Without innovation Indian pharma cannot touch $130 bn by 2030: Industry Sun Pharma says it eyes $1.5 bn from innovative products in 3-4 years

The leading names of the Indian pharmaceutical industry said that the target of touching a $130 billion size for the Indian drug industry by 2030 would not be possible without focus on innovation. India is a leading player globally when it comes to generic or copy cat drugs, but has failed to move up in the value chain when it comes to innovative drugs.

Speaking at the Global Innovation Summit 2021, Dilip Shanghvi, managing director of Sun Pharmaceuticals, the largest domestic drug maker by market share, said that they expect to touch a turnover of $1.5 billion from innovative products in the next three to four years. “Because of the investments that we have made in the past, our innovative products business is growing three times faster than the generics and branded generics business. Hopefully, in the next three to four years we can look at this business crossing $1.5 billion,” he said.

Similarly, Nilesh Gupta, MD of Lupin claimed that they expect to draw 20 per cent of their turnover from innovative products. “The innovation story should be 20 per cent of our total revenues. I think it’s going to take a good ten years to get there but that is the intention,” he said.

If India wants to be relevant in the pharma space, we have to be innovative, Gupta quipped. Pankaj Patel, chairman of Cadila Healthcare agreed, saying, “As a generic industry we have reached here, can we grow from here? Without innovation we cannot.” India roughly accounts for 30 per cent of the global generic drugs market. Patel added that without innovation the Indian industry cannot aspire to touch $130 billion turnover by 2030.

India’s big pharma has already begun focusing on developing new products in the laboratory. Satish Reddy, chairman of Dr Reddy’s Laboratories (DRL) pointed out that they have 13 products in the clinic.

Reddy felt that new technologies will play a major role to determine the way forward.

The industry, however, was unanimous that the initial impetus for creating an ecosystem for innovation would come from the government. Glenn Saldanha, MD, Glenmark Pharmaceuticals said, “Initial impetus of formation of hubs (for innovation) comes from the government. The US is in a league of its own when it comes to innovation. For the rest of the world, impetus from the world is important,” Saldanha said. At the same time, the industry feels that regulatory clearances and process need to speed up here. Patel pointed out that in case of the Covid19 vaccine, the US majors went to clinic very fast. “Can we imagine that kind of speed here? Can one regulator give me all the necessary approvals? All these areas are still very open and we lose time. In innovation one has a limited patent life, and if one loses time then there is very little time to reap the rewards,” Patel reasoned.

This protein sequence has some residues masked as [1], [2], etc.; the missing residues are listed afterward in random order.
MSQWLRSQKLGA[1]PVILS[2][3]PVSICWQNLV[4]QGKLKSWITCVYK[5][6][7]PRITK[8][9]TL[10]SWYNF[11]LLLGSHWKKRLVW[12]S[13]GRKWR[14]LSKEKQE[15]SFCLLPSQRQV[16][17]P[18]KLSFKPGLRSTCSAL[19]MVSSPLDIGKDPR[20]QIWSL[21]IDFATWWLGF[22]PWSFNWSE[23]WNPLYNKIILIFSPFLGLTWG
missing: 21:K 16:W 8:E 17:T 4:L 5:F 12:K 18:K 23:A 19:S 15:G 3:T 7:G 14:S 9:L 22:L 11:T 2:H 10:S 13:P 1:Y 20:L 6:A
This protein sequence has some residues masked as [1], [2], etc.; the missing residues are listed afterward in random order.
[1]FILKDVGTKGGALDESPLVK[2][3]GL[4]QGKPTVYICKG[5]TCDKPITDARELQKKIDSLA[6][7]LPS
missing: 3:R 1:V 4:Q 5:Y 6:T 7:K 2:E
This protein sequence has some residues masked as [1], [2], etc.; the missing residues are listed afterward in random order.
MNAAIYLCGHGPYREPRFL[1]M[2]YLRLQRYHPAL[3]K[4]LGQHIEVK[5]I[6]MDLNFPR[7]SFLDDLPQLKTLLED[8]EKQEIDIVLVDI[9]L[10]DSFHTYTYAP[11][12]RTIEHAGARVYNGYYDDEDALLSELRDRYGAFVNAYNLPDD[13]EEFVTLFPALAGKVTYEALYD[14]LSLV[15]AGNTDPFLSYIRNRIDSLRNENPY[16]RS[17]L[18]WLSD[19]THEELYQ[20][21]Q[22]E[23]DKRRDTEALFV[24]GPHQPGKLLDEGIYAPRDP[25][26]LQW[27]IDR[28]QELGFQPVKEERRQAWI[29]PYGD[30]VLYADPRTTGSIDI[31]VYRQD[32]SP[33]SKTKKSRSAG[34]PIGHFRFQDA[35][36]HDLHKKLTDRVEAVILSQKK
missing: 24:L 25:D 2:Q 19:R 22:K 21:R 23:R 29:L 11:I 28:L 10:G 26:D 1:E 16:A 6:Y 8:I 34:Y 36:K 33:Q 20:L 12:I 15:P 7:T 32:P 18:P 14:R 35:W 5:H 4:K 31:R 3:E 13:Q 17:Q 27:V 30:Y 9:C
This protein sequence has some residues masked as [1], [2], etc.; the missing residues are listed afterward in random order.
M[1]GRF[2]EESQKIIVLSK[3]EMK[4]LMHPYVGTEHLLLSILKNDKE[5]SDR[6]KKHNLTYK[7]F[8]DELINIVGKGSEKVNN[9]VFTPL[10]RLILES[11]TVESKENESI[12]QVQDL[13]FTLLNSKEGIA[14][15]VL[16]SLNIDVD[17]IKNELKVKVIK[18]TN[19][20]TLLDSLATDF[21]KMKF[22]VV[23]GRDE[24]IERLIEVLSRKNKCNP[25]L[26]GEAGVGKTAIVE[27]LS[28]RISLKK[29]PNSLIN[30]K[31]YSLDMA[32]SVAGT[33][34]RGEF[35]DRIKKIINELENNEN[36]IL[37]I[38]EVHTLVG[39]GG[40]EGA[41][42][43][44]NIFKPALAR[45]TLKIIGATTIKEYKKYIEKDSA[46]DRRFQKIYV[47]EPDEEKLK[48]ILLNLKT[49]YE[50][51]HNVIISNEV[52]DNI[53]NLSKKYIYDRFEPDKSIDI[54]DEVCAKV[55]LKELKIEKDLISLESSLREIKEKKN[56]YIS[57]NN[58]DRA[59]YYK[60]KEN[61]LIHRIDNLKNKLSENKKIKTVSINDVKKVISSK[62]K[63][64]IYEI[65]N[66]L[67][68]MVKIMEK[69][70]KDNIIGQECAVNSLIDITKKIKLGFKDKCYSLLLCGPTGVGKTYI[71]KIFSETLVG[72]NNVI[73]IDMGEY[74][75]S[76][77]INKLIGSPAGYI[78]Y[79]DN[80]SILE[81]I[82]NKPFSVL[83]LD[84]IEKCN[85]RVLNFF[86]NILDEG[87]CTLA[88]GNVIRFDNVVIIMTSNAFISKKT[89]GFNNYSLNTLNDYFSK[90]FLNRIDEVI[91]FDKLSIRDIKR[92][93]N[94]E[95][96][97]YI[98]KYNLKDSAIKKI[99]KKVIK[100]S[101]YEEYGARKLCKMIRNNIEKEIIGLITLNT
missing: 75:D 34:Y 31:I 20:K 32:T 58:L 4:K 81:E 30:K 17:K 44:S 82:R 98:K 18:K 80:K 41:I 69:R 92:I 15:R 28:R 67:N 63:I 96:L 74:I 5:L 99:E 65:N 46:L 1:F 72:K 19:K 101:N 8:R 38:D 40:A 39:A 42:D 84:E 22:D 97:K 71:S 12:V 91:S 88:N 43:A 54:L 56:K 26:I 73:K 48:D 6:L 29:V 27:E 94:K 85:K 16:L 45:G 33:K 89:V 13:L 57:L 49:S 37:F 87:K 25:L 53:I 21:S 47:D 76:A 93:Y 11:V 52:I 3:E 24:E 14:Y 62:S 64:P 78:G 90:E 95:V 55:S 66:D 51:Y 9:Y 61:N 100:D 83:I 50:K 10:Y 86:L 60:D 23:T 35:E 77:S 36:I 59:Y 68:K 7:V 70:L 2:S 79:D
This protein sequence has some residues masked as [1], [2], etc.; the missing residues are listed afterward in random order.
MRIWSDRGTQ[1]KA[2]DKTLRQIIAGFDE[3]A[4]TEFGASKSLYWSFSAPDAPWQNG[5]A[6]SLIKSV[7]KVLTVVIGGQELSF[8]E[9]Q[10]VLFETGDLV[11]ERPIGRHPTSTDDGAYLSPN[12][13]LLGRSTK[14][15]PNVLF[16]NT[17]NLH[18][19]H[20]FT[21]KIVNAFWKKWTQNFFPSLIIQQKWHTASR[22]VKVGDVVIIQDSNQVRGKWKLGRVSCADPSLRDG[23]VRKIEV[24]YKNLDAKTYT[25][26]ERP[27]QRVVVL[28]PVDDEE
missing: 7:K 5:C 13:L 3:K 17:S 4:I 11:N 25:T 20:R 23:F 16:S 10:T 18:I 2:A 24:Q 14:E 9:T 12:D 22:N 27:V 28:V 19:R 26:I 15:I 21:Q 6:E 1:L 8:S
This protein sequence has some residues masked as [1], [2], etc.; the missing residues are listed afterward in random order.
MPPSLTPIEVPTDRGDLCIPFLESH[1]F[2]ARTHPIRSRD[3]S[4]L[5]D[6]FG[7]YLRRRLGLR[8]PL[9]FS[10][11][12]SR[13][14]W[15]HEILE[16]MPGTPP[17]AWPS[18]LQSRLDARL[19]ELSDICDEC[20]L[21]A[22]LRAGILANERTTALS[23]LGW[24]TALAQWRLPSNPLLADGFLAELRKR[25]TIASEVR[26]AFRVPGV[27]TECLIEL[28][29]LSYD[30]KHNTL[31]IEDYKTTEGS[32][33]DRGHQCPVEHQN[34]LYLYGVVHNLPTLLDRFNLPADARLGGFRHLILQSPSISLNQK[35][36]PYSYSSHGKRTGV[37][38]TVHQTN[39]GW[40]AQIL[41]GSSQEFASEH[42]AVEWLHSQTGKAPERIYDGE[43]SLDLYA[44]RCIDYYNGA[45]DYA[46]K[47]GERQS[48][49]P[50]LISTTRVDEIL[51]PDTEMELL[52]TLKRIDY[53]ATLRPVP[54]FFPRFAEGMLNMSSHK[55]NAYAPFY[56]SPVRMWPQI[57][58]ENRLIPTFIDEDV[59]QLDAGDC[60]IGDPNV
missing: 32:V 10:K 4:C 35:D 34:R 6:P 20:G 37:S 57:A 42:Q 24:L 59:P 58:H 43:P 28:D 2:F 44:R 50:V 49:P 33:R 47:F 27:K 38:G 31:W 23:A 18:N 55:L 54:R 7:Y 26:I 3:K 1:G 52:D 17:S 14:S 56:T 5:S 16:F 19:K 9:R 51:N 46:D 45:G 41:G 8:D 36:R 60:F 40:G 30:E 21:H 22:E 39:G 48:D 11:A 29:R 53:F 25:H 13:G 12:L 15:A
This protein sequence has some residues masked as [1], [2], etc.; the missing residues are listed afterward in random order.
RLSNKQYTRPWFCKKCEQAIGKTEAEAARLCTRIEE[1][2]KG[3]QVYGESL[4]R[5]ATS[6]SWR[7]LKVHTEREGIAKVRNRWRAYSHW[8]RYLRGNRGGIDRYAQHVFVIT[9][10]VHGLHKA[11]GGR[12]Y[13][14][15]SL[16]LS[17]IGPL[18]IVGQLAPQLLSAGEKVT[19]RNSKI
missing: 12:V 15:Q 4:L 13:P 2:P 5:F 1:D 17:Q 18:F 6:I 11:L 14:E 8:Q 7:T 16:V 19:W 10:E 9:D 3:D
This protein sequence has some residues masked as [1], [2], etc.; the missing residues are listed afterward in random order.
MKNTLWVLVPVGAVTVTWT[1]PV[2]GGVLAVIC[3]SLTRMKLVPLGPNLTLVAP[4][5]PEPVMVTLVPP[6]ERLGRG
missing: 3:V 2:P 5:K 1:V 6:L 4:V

Christopher Viehbacher, founding partner Gurnet Point Capital and former CEO of Sanofi pointed out that so far no Indian vaccine has every been approved outside of India. “There is a need to have a global standard regulator,” Viehbacher said. Attracting the right kind of talent is a key area, and the industry felt that despite having half a million STEM graduates (Science, Technology, Engineering and Mathematics) novel research has been on a slow lane. However, when this talent goes and works in other countries, there is no dearth of research.

Patel said that while companies try to bring talent from overseas back to India, it is still limited. What one needs is to have a national level policy, or some kind of incentive to bring talent back. “For example, if a person of Indian origin comes back to the country for research etc, he or she does not need to pay income taxes for a certain number of years,” Patel suggested. Some others in the industry like Samina Hamied, executive vice chairperson of Cipla said that putting up shops where the talent is very important. “One thing Covid19 taught us is that talent can work from anywhere,” she said.

(Source: Business Standard)